What is a bull market? What is a bear market? How can you profit from each?

Things are always looking up in a bull market just like the horns of a bull when it’s about to charge. In market terms it is an identifiable sector of financial securities where the overall prices are going up and are expected to continue on the upward trend. The terms “bull” and “bear” market are commonly used when talking about the stock markets. But really they can refer to any market where financial products are traded, such as bonds, forex, futures and commodities.

The overriding bull market sentiment is investor optimism and confidence where people expect the good times to keep on rolling. Of course markets like life go in waves and the key skill for long-term market success is to be able to predict the turning points. It isn’t a logical rational situation but rather a psychological one where the mob mentality rules.

Everybody makes money in a bull market. Buying (especially bargain stocks) and holding will see earnings per share grow as well as capital value. Dealing becomes all about fundamental ratio analysis. Looking for strong, well managed, new companies.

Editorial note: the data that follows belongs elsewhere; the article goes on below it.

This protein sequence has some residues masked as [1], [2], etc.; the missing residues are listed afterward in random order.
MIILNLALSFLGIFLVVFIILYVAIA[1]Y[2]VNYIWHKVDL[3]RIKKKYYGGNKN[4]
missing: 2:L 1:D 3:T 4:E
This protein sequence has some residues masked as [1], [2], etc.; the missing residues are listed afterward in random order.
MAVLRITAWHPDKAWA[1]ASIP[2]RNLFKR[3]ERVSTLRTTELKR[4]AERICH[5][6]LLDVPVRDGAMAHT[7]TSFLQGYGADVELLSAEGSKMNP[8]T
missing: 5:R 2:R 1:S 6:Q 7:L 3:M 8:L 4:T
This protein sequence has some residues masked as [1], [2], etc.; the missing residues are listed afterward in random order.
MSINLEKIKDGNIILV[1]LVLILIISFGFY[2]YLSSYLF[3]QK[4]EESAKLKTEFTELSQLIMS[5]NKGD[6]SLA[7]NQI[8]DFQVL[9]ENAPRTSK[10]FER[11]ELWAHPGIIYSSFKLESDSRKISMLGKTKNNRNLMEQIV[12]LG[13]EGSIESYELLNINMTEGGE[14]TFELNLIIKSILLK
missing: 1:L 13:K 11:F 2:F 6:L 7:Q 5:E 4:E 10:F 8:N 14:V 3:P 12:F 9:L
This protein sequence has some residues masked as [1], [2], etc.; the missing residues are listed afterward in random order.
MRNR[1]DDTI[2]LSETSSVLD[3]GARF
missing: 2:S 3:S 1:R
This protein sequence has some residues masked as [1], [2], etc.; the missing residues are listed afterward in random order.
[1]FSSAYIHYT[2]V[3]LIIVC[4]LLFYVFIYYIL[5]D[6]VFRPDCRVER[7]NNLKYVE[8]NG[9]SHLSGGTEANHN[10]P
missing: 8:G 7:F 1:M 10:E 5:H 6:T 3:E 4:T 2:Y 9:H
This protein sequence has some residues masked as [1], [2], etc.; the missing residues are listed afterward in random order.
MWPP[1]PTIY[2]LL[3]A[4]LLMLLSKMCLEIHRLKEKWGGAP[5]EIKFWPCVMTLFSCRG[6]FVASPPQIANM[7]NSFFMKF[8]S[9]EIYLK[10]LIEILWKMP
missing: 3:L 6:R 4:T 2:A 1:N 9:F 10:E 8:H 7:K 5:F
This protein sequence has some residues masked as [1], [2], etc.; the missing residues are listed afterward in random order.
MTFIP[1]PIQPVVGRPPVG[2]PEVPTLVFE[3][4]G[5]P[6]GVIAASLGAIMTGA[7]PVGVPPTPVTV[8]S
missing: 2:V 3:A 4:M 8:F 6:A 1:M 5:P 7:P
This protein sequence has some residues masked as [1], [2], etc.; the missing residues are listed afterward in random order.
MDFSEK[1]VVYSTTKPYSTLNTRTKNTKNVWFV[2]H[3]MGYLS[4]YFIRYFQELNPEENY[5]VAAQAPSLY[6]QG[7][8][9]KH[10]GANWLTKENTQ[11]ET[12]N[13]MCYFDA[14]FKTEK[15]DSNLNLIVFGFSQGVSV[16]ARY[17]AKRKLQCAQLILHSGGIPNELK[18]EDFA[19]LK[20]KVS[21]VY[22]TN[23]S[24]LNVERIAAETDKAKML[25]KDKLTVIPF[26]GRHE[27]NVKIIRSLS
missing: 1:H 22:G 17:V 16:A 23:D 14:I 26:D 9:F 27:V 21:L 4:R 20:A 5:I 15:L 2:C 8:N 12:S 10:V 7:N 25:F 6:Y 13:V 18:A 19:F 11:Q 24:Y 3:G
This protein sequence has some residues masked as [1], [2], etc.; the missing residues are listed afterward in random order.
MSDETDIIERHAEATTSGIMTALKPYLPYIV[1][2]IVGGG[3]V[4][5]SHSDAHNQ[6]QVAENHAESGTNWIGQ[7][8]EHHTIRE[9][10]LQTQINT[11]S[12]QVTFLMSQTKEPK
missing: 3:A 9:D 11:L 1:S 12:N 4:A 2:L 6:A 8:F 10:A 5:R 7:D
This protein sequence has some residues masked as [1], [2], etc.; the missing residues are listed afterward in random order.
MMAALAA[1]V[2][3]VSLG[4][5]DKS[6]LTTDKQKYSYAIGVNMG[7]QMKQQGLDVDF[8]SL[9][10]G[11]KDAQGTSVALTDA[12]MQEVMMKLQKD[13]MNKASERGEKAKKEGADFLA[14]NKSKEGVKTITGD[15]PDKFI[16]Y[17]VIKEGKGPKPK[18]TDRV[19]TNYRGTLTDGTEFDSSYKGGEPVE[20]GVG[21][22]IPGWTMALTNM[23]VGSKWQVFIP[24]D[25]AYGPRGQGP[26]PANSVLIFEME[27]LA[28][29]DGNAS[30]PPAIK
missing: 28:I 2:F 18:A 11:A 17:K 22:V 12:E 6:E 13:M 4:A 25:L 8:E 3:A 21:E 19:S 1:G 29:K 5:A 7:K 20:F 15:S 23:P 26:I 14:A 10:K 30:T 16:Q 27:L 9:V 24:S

The bear market is the antithesis of the bull market. The bears’ paws swing downwards when things are going badly. If the trend is down, it’s a bear market. It becomes a vicious circle as investors expect losses in a bear market and selling pressure continues while pessimism grows. The measure is a drop of 20% plus in many of the broad market indices, such as the Dow Jones average or the S&P 500 over a two-month period.

A bear market can easily be mistaken for a temporary market correction. This is a short-term downward general movement that lasts less than two months. These points are great opportunities for picking up a bargain stock but get it wrong and a, bear market can wipe you out. Timing buys at the low point is an extremely risky thing to do. The only real way to make large profits in a bear market is to be a short seller.

Short selling of stocks and options involves selling with a commitment to buy a date shortly in the future. Clearly the belief is that the price drops will go on and inverse profit can be made. The short seller will not hold the stock and has to buy, or pay penalties, the stock after a short length of time when the stock will hopefully have dropped in price.

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